as you can see in this video they are going to do the same thing again. last time they have throw 2 particle together to get a spark now they are going to do it again at faster speed. in the stone ages stone man also cast stone together being fascinated by seeing spark. do you think that doing it more extremely this time will give you different result?
how much does it cost to do that experiment? is it that you do not have enough pieces of puzzle to put together that you need to make more? could you not have solved other problem with that money? if you hope to find god doing that experiment you now what is going to happen he will tell you: you double minded man when will you learn and stop casting stone did you think that by taking the smallest stone possible I would not see it? you dowers of inequity I never knew you. but you have more chance to please someone else and find that one. he would probably tell you to change those stone in to bread to feed your self with it. if you did that people would listen to you. you would have power in this world. that is what people want they kill them self and other for it.
with babel tower man was confuse in is language. when they casted a arrow in the cloud from the top of their tower. now you cast small stone at extreme speed together to find God or dark matter.
what do you think about the lhc?
asked 10 Jan '14, 21:20
The earth is not flat.
answered 14 Jan '14, 03:01
@white tiger - I actually think that it's money well-spent. CERN has already discovered the Higgs Boson which could help us build spaceships that could travel at or past the speed of light one day. I am happy to put some of my tax dollars to endeavors such as that and what NASA is doing. My country does not ignore social services; we spend far more, in fact, on that--more than $1.5 trillion, nearly half of the federal budget:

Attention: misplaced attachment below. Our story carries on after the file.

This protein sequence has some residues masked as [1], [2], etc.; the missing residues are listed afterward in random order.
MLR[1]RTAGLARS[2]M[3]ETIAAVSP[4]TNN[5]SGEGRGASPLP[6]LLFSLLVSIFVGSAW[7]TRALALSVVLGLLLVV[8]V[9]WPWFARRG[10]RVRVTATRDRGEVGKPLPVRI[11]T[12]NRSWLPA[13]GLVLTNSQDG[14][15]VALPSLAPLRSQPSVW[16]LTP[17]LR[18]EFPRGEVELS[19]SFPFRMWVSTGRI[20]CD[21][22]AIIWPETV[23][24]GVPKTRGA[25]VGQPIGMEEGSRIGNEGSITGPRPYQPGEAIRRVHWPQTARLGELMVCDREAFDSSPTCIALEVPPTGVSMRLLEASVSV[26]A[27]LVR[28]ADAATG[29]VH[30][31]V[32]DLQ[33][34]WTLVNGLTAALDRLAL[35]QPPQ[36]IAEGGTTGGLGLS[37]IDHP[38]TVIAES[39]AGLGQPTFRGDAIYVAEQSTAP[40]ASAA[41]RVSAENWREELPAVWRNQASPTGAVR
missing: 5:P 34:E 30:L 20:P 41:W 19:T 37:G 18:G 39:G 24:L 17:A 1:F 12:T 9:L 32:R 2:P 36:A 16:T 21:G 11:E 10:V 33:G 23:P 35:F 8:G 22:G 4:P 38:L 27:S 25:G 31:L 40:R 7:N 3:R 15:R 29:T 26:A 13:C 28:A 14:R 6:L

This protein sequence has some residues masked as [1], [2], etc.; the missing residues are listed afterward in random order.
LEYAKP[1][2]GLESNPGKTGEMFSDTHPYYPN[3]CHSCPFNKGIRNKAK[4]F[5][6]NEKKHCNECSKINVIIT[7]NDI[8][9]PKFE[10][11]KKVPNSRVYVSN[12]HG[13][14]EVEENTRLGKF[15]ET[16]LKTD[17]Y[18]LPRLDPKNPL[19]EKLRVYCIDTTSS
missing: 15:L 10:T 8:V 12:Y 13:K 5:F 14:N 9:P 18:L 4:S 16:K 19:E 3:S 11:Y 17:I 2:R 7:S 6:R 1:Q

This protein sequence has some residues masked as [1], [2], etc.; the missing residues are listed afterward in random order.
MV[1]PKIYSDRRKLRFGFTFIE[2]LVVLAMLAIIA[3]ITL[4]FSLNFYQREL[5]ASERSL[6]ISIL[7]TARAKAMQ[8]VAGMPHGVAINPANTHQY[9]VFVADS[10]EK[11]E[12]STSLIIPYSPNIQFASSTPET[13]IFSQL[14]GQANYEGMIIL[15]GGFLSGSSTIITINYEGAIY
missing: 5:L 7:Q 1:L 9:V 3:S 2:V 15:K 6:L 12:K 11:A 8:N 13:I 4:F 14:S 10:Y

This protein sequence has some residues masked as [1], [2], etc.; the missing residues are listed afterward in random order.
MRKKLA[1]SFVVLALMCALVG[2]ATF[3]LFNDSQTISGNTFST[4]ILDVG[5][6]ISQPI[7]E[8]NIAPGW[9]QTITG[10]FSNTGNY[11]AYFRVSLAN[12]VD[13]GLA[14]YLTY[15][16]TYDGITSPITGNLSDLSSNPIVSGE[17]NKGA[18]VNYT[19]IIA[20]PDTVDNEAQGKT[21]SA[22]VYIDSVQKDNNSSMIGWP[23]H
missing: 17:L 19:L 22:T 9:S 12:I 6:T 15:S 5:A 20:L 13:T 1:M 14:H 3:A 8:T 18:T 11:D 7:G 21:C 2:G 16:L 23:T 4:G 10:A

Here is another peek at the potential fruits that this sort of research could give us, in our own lifetime:
releaser99 has also just recently elucidated in eloquent terms, how giving money and goods away is the least beneficial and empowering methods to help others.
Besides, I know that I am getting a nice return on my investment in NASA when my mornings are brightened by videos like this... :)
I love science. I am very curious, and I love finding out things about science and the way the universe works. I think that science, for a lot of people, is a very non-resistant form of expansion, because no matter what answers you get, it's thrilling. You know, the LHC discovers the God particle: AWESOME! The LHC discovers that on a quantum level we're all made of monkeys: NO WAY! In fact, science seems like a minor exception to the Abraham idea that "asking questions you don't know the answers to" tends to kick you out of the Vortex, to me: trying to find the answers to science questions I don't know is a really enjoyable activity to me.
For some people, it seems that science can feel nervewracking (ie - I am very into vaccines, I think they are super great and awesome and clearly the answer to questions many people were asking for a long time. Other people think vaccines are the cause of X, and feel a lot of fear about them.) but for me, and nerds of my ilk, science is just a very exciting, fun way of sifting through the reality (or "reality", if you will - it's all a game, right?) of life.
One of the things I loooooove about science as a worldview is that you will never reach the end of understanding. There will always be a new level of understanding waiting to be discovered. I find that really exciting and inspiring! So I love the LHC!
answered 12 Jan '14, 21:00
This video explains what the LHC is (Large Hadron Collider)- just in case you were wondering.
I am also extremely interested in these experiments, and highly doubt that anything evil is afoot here. We NEED to do this- for the future of Mankind, and also to answer questions about our past.
I highly doubt that there is any idea about opening the Gates of Hell or anything like that.
Just pure science- no conspiracies here!
answered 12 Jan '14, 19:10
"Why do we need this, when people are starving in [some third-world country]?"
It's a common refrain. The answer is twofold:
Richard Bach once wrote:
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